Man in garage with tools

Home Business: amenity of the neighbourhood

As a general rule, a home business must not create any additional disruption for neighbouring residents other than what would ordinarily be expected from residential premises. 

This can include, but is not limited to, the following considerations: 

Putting up a sign 

It is a good idea to have a sign for your home business so that potential customers and clients can identify it. 

The sign can display the name of the person or business, the type of business, the address, the telephone number, the hours of operation, and a logo. It must not include any advertising of goods, products or services. 

A home business can display only one of the following three types of business signs:  

  • Building identification signs 
  • Wall signs 
  • Window signs 

These types of signs may not require planning permission (known as exempt development) if the proposed sign meets the relevant development standards set out in Advertising and Signage Exempt Development Code in the State Environmental Planning Policy (Exempt and Complying Development Codes) 2008. Any sign that does not meet these standards requires planning approval from Council. 

Car parking and traffic impacts

Your business should not materially impact local parking or traffic, and customers, employees and/or deliveries to your business should not illegally park or obstruct traffic flow. Check with your local Council regarding any specific car parking requirements, especially if your home business gets regular ongoing client visitors, deliveries or has employees. Some Council in metropolitan areas may require you to submit a Traffic Management Plan that outlines how you are managing traffic risks in your workplace.

Energy use

When planning to set-up a home business specialised in the entertainment industry (e.g. video/music production), it is important to consider the additional cost of energy-consuming equipment as well as the limitations of power usage in residential areas.

To save on your energy bill (electricity and gas), the Energy Made Easy website lets you compare all electricity and gas retailers' offers available in your area. You can also compare your electricity usage with other households in your area, and find out ways to be more energy efficient.


If your business will produce waste or pollution of any kind you need to ensure that this waste or pollution will be disposed of legally and appropriately. This could include, but is not limited to, water, grease, chemicals, rubbish or smell. The disposal method must meet all council, legislative and environmental requirements. For more information refer to ABLISNSW Environment Protection Authority (EPA) and your local Council’s website.

If you require an additional waste bin, many Councils will allow you to apply for additional bins or larger bins for a fee. A commercial waste removal service may be required in some circumstances for waste produced in excess of normal residential use.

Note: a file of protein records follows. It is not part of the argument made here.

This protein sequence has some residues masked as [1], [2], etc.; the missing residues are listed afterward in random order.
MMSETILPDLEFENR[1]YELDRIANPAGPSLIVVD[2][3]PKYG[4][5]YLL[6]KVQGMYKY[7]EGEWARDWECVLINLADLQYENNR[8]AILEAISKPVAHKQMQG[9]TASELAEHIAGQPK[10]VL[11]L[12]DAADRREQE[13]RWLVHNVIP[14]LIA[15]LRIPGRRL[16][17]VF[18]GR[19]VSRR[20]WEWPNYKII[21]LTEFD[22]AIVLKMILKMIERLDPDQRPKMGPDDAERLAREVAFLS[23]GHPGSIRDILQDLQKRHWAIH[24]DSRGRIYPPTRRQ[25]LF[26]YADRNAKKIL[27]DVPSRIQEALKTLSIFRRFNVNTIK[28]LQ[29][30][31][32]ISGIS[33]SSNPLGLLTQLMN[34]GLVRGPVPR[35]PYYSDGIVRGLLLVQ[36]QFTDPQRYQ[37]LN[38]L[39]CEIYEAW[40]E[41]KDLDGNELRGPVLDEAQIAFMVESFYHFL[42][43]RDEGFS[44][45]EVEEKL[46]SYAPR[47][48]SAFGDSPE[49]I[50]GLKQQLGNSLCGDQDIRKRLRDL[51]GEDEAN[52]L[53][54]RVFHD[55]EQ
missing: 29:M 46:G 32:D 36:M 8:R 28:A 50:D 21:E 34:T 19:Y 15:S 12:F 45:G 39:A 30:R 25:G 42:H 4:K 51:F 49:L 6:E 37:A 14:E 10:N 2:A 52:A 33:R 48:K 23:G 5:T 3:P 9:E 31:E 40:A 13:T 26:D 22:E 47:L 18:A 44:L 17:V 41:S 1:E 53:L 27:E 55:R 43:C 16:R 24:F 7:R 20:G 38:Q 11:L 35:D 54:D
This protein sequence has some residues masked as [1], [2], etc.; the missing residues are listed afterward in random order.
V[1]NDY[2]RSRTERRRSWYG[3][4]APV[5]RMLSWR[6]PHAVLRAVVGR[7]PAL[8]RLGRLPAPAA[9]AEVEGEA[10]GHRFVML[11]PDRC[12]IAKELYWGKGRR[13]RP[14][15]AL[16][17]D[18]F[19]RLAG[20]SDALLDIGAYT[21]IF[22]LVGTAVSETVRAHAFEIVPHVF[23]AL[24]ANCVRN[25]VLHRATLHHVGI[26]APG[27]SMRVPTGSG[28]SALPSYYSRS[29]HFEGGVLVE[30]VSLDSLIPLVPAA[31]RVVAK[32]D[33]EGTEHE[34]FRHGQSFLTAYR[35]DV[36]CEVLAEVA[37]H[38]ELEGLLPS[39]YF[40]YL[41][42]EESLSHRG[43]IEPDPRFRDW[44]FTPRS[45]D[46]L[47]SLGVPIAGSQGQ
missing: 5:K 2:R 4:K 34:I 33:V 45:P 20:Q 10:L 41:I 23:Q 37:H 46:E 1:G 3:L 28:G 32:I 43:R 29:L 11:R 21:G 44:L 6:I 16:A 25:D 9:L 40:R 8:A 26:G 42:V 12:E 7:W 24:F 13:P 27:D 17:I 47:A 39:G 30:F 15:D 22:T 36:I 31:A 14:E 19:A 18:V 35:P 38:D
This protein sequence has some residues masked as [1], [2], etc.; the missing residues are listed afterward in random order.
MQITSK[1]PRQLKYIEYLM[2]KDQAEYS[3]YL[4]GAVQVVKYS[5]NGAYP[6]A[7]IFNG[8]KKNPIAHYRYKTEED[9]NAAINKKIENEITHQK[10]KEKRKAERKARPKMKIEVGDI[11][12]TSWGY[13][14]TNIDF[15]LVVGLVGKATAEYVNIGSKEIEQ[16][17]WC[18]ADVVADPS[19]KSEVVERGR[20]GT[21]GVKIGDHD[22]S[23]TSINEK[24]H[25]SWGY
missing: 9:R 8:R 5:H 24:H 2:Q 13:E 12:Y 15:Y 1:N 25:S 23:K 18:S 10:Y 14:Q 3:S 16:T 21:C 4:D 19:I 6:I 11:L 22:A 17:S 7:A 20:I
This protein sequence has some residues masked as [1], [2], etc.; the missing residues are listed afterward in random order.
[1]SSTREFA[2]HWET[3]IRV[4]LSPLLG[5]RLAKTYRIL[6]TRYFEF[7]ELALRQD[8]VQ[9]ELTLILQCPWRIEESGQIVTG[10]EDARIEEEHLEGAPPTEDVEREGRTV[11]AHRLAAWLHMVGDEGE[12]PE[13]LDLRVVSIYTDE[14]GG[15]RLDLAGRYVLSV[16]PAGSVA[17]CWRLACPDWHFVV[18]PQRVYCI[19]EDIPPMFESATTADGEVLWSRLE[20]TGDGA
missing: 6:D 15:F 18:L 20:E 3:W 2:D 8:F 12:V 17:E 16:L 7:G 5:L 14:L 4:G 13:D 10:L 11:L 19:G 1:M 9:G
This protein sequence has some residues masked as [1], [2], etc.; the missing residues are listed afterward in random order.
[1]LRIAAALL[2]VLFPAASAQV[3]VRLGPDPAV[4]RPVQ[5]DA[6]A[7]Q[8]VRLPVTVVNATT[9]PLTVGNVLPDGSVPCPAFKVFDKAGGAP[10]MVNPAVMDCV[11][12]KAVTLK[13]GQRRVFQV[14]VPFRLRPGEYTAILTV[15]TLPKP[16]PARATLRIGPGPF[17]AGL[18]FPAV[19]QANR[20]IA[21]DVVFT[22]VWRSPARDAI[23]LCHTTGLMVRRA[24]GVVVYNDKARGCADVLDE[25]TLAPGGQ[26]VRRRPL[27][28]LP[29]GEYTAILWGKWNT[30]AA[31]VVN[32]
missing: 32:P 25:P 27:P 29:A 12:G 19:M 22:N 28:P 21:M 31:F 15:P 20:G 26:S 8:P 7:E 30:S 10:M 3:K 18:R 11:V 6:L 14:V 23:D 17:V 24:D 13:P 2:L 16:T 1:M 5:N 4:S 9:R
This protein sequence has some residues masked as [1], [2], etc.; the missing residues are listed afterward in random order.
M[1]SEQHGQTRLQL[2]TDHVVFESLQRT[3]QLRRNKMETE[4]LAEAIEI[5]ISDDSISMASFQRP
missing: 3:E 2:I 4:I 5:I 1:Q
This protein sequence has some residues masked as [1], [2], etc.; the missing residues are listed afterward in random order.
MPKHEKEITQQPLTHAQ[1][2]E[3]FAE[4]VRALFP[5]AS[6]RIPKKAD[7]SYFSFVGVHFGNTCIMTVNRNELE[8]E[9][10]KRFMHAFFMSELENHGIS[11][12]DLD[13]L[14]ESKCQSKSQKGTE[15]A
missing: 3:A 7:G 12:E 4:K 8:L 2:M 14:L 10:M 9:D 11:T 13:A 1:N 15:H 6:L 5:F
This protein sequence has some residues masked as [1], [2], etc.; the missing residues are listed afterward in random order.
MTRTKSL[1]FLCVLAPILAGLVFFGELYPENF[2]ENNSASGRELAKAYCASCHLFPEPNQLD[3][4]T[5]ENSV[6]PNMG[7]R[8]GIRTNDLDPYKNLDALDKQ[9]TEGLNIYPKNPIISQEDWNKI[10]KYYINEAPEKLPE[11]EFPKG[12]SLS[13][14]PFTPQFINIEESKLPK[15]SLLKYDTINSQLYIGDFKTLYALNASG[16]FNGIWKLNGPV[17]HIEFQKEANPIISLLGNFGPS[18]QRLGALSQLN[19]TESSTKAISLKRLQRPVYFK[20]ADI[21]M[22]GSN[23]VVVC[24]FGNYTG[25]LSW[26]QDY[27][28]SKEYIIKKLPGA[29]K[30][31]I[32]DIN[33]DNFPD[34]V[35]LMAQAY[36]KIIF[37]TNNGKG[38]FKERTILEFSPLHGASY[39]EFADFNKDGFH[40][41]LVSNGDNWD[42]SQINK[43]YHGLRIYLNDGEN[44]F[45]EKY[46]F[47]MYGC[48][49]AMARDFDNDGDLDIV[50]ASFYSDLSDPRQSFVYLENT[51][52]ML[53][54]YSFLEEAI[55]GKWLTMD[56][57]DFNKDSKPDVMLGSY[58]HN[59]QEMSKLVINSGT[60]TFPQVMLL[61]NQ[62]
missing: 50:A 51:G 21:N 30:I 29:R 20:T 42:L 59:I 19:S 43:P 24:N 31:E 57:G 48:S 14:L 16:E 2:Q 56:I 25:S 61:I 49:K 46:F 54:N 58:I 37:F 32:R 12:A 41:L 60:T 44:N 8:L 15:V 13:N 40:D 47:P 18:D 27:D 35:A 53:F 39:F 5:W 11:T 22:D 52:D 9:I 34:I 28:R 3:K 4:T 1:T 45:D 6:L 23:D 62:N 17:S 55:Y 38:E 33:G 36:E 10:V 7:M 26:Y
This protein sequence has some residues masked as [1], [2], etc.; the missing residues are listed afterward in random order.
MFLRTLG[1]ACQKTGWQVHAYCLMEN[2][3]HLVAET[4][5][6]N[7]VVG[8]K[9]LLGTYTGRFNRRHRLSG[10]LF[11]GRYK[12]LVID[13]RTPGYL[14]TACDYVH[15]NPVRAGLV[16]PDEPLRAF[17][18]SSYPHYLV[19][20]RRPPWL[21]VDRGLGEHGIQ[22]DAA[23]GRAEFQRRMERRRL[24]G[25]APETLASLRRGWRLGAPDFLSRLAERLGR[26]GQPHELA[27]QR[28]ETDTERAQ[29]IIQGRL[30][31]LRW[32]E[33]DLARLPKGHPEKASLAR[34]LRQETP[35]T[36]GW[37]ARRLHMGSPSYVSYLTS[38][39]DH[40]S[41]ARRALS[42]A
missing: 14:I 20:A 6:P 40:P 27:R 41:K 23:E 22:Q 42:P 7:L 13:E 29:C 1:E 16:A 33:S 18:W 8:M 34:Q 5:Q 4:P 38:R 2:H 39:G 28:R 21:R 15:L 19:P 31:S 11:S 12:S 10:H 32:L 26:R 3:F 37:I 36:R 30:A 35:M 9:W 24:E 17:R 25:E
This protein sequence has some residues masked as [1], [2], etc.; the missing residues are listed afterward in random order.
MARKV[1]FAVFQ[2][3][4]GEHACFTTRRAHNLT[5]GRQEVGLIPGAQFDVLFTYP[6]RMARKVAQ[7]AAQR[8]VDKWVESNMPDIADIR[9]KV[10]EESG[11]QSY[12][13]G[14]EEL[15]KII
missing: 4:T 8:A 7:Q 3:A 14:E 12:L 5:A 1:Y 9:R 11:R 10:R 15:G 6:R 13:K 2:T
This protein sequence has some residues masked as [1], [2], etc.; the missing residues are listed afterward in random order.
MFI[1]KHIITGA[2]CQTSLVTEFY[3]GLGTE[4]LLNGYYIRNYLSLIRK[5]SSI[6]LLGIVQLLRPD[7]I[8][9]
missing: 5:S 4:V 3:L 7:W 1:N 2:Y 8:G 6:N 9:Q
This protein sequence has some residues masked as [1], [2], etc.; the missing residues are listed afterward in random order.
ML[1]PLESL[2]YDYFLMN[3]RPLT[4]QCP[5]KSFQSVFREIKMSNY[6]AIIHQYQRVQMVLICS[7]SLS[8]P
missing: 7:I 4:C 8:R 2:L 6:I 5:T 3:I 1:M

Management of animals

Home businesses involving care facility for animals, such as a breeding or boarding establishment, or a pet grooming or bathing establishment, are required to comply with the Animal Welfare Code of Practice under the Prevention of Cruelty to Animals Act 1979 NSW.

Noise management

Some Councils have specific noise limitations for home businesses operating in residential areas. Generally neighbourhood noise, including both sound and vibration, is regulated under the Protection of the Environment Operations Act 1997 (POEO Act). Council can assist in balancing the needs of a home business and controlling potential noise effects to reasonable levels. Negotiating restricted times and considering solutions to reduce noise (soundproofing, padding) are preferred options, as well as being mindful of the neighbours at all times.

Table: Time restrictions when noise from residential premises should not be heard inside a neighbour’s residence. (Source: NSW Environment Protection Authority)

Noise source – from residential premises Time restrictions when noise should not be heard in a habitable room* in a neighbour’s residence Contact
Power tools and equipment (powered garden tools – e.g. lawn mowers and leaf blowers – electric or pneumatic tools, chainsaws, circular saws, gas or air compressors and swimming pool or spa pumps)

Before 8 am and after 8 pm on Sundays and public holidays

Before 7 am and after 8 pm on any other day

Local council or police
Musical instruments and electrically amplified sound equipment (e.g. radios, TVs, tape recorders, CD and DVD players, and home theatre systems)

Before 8 am and after midnight on any Friday, Saturday or the day immediately before a public holiday

Before 8 am and after 10 pm on any other day

Local council or police
Air conditioners and heat pump water heaters

Before 8 am and after 10 pm on weekends and public holidays

Before 7 am and after 10 pm on any other day

Local council or police
Motor vehicles (except when entering or leaving residential premises)

Before 8 am and after 8 pm on weekends and public holidays

Before 7 am and after 8 pm on any other day

Local council or police
Refrigeration units fitted to motor vehicles

Before 8 am and after 8 pm on weekends and public holidays

Before 7 am and after 8 pm on any other day

Local council or police
*Habitable room means any room other than a garage, storage area, bathroom, laundry, toilet or pantry.
†This applies whether or not the vehicle is located on residential premises.
Outside these hours, Councils and police can still place restrictions if these articles are causing ‘offensive noise’.